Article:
1 April 2022
by Abi Curran
Following a replenishing lunch in the Lioness bar, WIF members were invigorated for an afternoon of more inspiring discussions.
At the far end of the Three Lions suite, proceedings kicked off with the ‘Media training, confidence and presentation skills' session, supported by Sky Sports. The panellists were professionals from a variety of backgrounds who certainly know their stuff surrounding all things football, media and PR.
Jo Tongue's opening remarks about her earliest football memory at Wembley set the tone –that to succeed within the industry, you have to know and love your football.
Nia Wyn Thomas of Sky Sports emphasised: "As our coverage grows across our football platforms, we look to involve fans and bring on the next generation as our audience changes, and pave the way for any aspiring broadcaster or commentator – especially as our coverage of women's sport goes from strength to strength.
"I am always in awe of anyone who puts themselves in front of the camera or behind the mic. When we had the session with the Premier League, Kelly Cates was asked ‘where do you get your confidence from as a broadcaster?' And she said 'I fake it'."
Confidence was a strong theme which often led the session. Host Ruth Shaw, CEO of the Premier League Charitable Fund, posed a question to broadcaster and presenter Pippa Monique about the way she navigates confidence and nerves in front of the camera.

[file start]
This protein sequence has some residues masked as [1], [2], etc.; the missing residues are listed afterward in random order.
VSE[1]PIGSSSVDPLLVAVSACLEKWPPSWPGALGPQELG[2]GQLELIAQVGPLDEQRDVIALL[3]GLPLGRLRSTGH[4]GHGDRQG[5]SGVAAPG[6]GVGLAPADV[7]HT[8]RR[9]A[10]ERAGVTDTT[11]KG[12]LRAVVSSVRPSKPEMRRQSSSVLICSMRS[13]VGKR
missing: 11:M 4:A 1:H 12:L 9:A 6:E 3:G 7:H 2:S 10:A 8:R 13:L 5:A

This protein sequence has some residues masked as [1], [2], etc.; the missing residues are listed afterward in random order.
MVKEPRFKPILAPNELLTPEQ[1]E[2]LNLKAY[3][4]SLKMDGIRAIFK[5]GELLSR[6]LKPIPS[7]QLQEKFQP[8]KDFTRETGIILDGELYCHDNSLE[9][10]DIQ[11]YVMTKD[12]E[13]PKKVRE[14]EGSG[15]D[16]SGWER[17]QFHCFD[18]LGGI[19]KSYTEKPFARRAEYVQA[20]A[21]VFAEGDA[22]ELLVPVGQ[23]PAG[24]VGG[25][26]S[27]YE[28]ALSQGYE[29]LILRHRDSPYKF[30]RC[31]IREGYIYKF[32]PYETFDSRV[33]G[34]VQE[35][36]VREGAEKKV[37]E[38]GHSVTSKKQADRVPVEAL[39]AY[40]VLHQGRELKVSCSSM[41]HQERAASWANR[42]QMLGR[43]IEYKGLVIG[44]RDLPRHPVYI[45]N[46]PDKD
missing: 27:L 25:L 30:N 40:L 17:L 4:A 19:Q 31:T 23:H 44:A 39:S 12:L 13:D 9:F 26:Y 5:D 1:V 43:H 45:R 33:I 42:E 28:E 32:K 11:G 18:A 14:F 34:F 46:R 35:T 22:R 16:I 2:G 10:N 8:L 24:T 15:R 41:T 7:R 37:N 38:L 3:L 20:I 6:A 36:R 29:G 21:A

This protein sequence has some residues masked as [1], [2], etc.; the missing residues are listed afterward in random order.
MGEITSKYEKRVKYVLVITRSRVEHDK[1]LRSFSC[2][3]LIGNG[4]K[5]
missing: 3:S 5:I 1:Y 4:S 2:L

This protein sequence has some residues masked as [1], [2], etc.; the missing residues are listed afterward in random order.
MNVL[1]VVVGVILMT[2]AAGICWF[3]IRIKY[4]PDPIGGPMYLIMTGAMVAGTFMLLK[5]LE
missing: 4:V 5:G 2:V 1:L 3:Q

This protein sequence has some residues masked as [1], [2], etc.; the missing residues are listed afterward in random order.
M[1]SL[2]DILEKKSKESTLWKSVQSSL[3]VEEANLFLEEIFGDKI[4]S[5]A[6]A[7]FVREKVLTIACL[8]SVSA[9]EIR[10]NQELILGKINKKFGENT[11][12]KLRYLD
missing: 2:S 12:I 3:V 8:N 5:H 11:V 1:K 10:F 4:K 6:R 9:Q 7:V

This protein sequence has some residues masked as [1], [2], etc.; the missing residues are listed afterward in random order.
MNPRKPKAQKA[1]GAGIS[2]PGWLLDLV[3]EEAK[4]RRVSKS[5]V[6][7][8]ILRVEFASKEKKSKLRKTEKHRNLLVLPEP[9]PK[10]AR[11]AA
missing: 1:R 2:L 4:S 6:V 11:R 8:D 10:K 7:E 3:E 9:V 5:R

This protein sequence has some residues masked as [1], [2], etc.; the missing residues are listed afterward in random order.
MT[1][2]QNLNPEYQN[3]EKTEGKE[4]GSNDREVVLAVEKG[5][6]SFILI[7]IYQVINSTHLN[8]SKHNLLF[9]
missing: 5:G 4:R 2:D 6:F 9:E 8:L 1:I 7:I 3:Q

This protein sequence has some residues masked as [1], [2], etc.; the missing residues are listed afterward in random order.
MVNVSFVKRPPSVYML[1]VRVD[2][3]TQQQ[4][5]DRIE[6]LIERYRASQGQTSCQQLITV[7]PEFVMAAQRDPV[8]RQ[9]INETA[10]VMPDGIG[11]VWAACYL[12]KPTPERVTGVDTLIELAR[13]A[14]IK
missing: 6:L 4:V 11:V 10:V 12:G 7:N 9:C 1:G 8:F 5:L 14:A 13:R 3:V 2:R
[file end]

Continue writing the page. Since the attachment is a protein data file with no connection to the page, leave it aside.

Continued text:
Pippa, whose YouTube channel boasts 2 million hits, replied that being in front of a camera "is always a nerve-wracking thing to do – especially if there's a big story. It's all about having confidence."
She advised aspiring broadcasters to "meet as many people [as possible] that are already in that industry. In the world we live in now it's much easier to put yourself out there. Just keep putting as many videos as you can out there, whether that's getting five views or five thousand, or 500,000 views – whatever it is, just be comfortable in front of camera."
Brimming with advice and a wealth of experience, the panel also confronted perhaps one of football's most pressing and most uncomfortable truths – online abuse via social media.
Caroline McAteer, CEO of The Sports PR Company, said: "The level of racist abuse that our clients get shocks me on a daily basis. All we can do is tell the client not to look at it."